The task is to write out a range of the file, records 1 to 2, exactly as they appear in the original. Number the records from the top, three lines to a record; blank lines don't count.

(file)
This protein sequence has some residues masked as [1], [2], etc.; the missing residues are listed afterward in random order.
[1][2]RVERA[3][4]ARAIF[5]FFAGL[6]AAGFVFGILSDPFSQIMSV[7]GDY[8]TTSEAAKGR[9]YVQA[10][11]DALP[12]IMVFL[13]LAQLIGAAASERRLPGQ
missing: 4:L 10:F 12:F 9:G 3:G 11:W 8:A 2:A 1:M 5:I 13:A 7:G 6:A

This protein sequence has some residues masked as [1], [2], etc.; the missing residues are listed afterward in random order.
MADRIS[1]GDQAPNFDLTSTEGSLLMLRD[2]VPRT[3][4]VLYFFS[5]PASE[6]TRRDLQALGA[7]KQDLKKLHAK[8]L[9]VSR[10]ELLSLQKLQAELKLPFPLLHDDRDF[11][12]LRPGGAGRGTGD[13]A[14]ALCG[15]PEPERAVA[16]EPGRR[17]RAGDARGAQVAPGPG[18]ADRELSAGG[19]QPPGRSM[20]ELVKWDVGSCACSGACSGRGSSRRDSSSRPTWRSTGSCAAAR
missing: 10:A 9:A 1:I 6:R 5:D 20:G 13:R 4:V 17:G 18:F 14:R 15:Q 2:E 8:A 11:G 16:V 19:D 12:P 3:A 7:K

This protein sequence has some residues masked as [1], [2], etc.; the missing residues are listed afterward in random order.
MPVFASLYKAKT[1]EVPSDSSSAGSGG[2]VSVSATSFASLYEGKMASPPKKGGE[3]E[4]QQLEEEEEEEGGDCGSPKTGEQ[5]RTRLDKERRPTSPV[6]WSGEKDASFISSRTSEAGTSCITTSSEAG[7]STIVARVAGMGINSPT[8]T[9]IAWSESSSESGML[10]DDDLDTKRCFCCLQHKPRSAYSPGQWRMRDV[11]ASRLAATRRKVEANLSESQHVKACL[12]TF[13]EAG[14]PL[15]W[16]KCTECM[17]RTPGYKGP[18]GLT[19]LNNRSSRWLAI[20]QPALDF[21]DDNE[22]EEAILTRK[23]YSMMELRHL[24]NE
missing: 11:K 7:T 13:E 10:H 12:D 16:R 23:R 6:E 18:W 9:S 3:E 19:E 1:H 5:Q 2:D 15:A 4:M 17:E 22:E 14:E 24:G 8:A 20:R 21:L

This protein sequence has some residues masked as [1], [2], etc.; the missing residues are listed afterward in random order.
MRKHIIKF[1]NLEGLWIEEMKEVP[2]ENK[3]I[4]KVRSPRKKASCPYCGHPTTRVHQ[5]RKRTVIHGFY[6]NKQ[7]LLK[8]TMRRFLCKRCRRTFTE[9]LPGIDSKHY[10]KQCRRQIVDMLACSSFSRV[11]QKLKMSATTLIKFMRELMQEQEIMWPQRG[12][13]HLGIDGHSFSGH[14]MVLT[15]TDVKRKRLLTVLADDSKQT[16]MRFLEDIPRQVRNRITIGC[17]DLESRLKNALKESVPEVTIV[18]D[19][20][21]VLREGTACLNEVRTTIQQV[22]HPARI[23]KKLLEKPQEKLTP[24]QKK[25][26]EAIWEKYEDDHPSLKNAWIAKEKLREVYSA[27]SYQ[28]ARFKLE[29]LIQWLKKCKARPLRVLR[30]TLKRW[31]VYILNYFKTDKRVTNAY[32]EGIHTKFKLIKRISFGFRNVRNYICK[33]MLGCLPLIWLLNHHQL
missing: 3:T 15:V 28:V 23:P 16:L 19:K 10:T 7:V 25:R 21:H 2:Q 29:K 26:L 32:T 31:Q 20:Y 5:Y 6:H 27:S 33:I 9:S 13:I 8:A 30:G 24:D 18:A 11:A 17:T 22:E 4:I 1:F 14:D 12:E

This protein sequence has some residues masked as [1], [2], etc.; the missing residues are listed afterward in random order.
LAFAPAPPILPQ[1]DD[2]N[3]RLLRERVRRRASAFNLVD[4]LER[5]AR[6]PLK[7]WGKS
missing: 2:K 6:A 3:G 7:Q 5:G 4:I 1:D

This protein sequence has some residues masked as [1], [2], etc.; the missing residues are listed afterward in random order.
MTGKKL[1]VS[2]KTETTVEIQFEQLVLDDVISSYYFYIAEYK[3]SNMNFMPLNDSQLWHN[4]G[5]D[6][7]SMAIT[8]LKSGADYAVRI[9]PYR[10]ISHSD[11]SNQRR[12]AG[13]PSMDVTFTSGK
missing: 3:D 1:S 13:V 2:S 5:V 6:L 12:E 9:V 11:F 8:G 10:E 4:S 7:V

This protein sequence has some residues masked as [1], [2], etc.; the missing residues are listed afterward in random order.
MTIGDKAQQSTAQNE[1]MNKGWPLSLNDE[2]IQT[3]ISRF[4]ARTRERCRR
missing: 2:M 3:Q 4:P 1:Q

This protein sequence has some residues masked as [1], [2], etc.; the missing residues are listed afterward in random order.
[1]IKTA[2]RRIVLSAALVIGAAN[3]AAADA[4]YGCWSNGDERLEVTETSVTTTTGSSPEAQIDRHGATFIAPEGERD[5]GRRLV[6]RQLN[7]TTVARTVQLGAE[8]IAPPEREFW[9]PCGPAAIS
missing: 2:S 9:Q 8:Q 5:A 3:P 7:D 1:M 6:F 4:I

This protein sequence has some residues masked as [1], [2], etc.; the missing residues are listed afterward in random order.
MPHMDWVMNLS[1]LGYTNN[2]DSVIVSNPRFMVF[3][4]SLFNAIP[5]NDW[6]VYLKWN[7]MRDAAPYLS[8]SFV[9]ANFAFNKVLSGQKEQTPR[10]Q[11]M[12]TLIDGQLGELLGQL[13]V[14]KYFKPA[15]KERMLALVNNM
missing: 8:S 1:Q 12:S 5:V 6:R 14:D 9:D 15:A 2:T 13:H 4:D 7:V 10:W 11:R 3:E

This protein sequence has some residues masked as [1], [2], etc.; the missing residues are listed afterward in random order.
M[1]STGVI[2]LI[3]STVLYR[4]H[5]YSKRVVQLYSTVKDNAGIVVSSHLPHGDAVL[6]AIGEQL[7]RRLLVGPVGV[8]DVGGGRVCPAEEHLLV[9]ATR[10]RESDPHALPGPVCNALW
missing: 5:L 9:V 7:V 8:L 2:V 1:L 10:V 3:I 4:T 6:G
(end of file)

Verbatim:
This protein sequence has some residues masked as [1], [2], etc.; the missing residues are listed afterward in random order.
[1][2]RVERA[3][4]ARAIF[5]FFAGL[6]AAGFVFGILSDPFSQIMSV[7]GDY[8]TTSEAAKGR[9]YVQA[10][11]DALP[12]IMVFL[13]LAQLIGAAASERRLPGQ
missing: 4:L 10:F 12:F 9:G 3:G 11:W 8:A 2:A 1:M 5:I 13:A 7:G 6:A

This protein sequence has some residues masked as [1], [2], etc.; the missing residues are listed afterward in random order.
MADRIS[1]GDQAPNFDLTSTEGSLLMLRD[2]VPRT[3][4]VLYFFS[5]PASE[6]TRRDLQALGA[7]KQDLKKLHAK[8]L[9]VSR[10]ELLSLQKLQAELKLPFPLLHDDRDF[11][12]LRPGGAGRGTGD[13]A[14]ALCG[15]PEPERAVA[16]EPGRR[17]RAGDARGAQVAPGPG[18]ADRELSAGG[19]QPPGRSM[20]ELVKWDVGSCACSGACSGRGSSRRDSSSRPTWRSTGSCAAAR
missing: 10:A 9:A 1:I 6:R 5:D 20:G 13:R 4:V 17:G 18:F 14:R 15:Q 2:E 8:A 11:G 16:V 19:D 12:P 3:A 7:K